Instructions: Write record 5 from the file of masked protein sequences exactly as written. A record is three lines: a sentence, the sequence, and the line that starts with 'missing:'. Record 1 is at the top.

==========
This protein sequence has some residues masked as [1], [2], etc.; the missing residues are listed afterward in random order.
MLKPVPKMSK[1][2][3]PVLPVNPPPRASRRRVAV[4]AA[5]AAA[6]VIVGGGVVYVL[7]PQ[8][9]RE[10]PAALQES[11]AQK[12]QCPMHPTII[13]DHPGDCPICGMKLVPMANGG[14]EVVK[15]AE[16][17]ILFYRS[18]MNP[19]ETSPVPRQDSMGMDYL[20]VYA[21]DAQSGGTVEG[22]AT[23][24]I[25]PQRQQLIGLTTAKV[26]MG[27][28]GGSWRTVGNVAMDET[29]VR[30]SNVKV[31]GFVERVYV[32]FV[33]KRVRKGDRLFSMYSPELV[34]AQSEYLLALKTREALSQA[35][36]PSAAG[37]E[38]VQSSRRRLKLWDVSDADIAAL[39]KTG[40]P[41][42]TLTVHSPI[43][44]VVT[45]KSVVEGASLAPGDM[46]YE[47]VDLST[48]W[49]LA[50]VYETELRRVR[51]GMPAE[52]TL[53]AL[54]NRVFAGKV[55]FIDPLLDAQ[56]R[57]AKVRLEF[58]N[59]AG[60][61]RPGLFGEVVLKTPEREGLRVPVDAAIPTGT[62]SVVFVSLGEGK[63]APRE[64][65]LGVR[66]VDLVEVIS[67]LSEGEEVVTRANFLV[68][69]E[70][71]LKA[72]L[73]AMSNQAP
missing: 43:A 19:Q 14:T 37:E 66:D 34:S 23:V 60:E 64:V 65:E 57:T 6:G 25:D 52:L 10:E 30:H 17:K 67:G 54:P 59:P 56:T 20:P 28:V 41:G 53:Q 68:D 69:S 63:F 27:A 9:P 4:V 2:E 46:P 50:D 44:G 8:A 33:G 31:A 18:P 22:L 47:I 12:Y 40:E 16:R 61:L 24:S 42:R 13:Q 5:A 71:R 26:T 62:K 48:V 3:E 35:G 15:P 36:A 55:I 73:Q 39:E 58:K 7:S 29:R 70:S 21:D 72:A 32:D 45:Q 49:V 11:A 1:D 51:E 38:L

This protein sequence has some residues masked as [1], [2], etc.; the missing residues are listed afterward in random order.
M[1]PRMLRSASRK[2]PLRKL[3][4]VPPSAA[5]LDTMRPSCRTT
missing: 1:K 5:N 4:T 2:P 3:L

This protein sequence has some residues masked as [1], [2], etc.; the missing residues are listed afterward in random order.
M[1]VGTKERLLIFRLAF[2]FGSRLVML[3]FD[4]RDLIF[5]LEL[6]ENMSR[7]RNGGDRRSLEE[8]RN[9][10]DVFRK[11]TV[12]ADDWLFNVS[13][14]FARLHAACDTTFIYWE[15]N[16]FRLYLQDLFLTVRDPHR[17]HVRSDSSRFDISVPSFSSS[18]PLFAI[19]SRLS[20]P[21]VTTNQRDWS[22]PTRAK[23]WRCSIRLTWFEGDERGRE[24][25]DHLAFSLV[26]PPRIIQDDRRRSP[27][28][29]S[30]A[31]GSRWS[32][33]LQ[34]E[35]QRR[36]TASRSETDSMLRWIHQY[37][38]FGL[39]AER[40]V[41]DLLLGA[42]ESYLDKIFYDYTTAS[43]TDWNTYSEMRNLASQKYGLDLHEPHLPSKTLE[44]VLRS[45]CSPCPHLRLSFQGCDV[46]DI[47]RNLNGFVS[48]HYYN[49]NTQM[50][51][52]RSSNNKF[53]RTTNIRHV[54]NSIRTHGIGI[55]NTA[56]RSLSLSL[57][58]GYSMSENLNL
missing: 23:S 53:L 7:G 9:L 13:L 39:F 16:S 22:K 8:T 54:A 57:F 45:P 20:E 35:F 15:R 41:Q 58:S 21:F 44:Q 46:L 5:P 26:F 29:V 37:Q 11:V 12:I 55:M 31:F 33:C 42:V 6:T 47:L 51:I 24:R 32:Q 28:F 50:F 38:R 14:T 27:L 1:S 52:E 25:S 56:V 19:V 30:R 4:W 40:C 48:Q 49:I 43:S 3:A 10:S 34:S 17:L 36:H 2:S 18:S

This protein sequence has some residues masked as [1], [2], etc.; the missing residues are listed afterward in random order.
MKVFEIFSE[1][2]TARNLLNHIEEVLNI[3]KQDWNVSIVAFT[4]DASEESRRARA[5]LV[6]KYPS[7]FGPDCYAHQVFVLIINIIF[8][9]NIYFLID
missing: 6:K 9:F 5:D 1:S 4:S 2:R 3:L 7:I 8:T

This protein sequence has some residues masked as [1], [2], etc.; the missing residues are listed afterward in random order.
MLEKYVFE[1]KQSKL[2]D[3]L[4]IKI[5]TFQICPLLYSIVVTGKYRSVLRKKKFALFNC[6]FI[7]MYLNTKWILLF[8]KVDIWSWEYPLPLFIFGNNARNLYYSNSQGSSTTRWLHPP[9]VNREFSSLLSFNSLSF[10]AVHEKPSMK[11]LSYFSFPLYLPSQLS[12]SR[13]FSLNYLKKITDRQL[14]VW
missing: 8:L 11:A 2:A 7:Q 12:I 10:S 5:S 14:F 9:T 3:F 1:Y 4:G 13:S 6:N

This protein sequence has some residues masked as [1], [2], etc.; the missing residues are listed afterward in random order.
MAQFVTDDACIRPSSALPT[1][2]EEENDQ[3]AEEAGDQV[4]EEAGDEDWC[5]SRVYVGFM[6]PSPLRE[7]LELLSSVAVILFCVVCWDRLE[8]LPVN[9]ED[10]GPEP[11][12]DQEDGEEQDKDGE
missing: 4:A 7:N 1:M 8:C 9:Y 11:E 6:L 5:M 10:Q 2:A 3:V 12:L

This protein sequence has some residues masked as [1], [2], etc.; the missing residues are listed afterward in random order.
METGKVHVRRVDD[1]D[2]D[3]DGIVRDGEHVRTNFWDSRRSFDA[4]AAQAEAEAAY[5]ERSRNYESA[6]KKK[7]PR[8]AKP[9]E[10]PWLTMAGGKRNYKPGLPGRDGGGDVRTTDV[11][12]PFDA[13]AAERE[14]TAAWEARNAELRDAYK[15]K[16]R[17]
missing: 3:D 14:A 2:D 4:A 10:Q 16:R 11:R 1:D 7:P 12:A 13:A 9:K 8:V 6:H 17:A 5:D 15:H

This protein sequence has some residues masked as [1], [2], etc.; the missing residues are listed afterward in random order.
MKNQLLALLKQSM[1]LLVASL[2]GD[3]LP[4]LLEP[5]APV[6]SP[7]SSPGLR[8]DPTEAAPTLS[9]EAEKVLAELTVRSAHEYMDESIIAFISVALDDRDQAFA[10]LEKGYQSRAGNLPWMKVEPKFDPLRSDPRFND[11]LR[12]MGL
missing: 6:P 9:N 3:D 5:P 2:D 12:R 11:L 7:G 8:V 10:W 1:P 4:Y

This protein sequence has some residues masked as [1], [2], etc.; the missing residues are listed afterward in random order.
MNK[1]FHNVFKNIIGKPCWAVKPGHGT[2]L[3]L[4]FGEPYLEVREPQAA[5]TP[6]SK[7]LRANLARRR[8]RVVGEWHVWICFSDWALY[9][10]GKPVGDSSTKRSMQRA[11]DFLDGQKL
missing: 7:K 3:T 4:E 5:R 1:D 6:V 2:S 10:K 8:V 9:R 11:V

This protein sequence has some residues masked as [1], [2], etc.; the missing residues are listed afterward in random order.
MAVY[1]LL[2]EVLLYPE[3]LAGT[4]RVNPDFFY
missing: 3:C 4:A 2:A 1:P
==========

This protein sequence has some residues masked as [1], [2], etc.; the missing residues are listed afterward in random order.
MLEKYVFE[1]KQSKL[2]D[3]L[4]IKI[5]TFQICPLLYSIVVTGKYRSVLRKKKFALFNC[6]FI[7]MYLNTKWILLF[8]KVDIWSWEYPLPLFIFGNNARNLYYSNSQGSSTTRWLHPP[9]VNREFSSLLSFNSLSF[10]AVHEKPSMK[11]LSYFSFPLYLPSQLS[12]SR[13]FSLNYLKKITDRQL[14]VW
missing: 8:L 11:A 2:A 7:Q 12:I 10:S 5:S 14:F 9:T 3:F 1:Y 4:G 13:S 6:N